"Every farmer, every laborer, every fisherman can both read and write — and we think that books instead of being locked up in cupboards, far from the sight of students, should be distributed as widely as possible. The books of our library are therefore
passed from hand to hand without returning to the library shelves perhaps for years."
I've enjoyed several books about how the states came to be, and some about states that didn't last or never were: Lost States ( https://www.bookcrossing.com/---/11915385 ), and I got a kick out of the cartoon's take on things.
I've enjoyed several books about how the states came to be, and some about states that didn't last or never were: Lost States ( https://www.bookcrossing.com/---/11915385/ ), and I got a kick out of the cartoon's take on things.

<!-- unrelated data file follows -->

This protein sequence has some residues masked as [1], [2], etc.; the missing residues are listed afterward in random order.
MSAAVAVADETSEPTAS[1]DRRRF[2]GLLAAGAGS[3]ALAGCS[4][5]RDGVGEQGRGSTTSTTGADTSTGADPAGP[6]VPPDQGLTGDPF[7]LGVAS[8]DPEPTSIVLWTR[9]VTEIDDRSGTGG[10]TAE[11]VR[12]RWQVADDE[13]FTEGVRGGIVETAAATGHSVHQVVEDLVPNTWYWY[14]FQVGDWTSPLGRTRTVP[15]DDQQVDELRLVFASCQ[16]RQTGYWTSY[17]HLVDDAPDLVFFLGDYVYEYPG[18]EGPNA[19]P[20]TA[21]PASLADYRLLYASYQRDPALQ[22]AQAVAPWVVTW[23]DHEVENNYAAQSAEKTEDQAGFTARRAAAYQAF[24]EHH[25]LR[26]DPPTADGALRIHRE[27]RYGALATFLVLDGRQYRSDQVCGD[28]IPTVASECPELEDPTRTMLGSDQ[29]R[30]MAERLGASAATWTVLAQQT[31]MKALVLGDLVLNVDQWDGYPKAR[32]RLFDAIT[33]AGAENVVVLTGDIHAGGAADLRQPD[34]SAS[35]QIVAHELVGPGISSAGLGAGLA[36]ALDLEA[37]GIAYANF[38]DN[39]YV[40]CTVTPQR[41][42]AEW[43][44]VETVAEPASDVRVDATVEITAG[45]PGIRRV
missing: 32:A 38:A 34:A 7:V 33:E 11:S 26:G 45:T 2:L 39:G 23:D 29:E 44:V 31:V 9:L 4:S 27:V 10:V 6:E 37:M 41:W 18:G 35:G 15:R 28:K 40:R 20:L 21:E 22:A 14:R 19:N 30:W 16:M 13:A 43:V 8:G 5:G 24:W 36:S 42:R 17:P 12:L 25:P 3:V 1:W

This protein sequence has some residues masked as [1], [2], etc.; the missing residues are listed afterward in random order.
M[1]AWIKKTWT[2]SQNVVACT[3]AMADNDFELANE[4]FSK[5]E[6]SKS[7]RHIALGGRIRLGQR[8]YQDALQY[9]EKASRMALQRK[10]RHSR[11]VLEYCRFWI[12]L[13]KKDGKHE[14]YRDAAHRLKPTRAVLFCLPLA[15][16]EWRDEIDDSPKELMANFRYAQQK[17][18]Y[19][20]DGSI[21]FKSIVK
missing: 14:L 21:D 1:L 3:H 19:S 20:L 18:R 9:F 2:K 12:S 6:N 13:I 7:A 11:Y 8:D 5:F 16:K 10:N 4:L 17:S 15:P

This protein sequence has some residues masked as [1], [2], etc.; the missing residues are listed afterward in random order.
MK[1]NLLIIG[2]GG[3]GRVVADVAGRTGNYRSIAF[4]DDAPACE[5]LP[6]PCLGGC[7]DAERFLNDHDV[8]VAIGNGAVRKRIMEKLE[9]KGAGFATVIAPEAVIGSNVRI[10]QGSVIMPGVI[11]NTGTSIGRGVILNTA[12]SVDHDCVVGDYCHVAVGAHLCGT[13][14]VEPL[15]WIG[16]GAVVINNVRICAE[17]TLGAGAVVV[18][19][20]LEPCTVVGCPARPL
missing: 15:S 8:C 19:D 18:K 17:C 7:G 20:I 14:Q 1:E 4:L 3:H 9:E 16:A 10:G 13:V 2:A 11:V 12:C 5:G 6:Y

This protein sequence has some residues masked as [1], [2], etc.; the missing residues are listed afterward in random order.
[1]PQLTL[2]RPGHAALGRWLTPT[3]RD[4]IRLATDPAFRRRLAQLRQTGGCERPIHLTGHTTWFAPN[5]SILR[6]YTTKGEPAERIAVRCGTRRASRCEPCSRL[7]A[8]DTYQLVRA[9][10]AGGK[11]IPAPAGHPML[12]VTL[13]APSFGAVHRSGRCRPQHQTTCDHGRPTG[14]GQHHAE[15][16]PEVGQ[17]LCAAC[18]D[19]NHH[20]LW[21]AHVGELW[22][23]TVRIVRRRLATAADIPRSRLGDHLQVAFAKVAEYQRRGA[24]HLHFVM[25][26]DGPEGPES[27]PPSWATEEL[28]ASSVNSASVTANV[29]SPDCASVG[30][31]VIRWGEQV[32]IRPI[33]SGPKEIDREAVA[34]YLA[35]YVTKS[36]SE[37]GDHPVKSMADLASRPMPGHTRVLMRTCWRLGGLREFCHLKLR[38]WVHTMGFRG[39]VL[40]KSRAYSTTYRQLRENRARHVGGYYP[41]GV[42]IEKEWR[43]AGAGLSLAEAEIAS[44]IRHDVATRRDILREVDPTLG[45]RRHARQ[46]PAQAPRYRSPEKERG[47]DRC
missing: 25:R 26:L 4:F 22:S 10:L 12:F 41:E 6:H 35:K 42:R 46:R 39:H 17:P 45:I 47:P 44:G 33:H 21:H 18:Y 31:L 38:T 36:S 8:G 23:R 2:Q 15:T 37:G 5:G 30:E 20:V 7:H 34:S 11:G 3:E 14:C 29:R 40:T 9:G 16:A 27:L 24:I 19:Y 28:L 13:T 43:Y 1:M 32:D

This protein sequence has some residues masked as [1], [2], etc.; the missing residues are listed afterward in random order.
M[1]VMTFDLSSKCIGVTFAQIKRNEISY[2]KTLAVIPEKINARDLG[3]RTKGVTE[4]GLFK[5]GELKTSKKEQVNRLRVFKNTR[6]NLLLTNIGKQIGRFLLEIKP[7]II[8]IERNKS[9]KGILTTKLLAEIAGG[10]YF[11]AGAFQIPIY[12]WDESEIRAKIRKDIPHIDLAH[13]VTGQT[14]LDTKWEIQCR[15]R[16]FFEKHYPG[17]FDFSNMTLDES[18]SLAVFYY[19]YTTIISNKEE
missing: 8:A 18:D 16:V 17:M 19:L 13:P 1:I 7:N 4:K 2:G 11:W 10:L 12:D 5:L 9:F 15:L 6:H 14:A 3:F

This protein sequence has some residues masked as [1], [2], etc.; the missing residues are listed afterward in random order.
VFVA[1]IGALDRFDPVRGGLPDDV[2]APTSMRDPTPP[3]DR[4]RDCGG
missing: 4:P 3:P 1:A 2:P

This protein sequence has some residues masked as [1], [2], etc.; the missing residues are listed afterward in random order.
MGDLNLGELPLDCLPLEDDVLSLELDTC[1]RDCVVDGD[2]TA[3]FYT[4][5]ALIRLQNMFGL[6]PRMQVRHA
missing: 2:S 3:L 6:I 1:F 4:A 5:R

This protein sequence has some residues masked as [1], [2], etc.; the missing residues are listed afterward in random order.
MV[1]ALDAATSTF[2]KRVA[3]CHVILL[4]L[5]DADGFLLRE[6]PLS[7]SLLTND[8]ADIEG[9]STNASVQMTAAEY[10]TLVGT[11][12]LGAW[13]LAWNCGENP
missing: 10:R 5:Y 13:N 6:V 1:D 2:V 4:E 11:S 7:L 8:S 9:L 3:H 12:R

Haha, as a GIS analyst I love cartographic cartoons! Thanks for sharing!
I'd like to see what the graphic designers would do with Virginia's county map! Here in VA, some cities can decide to not be part of a county and be their own entity, or whatever it's called. So, when you look at a county map of VA, there are holes in the map!
Ah. I see. I don't think you have any significant panhandles in your geography, do you? So that would make sense. I suspect we learn the work in grade school (I've actually forgotten) when we're studying all the states and have to recognize them. Since both Florida and Oklahoma have really noticeable panhandles, I think we learn it then. Idaho doesn't count because everything would spill out of the pan. :)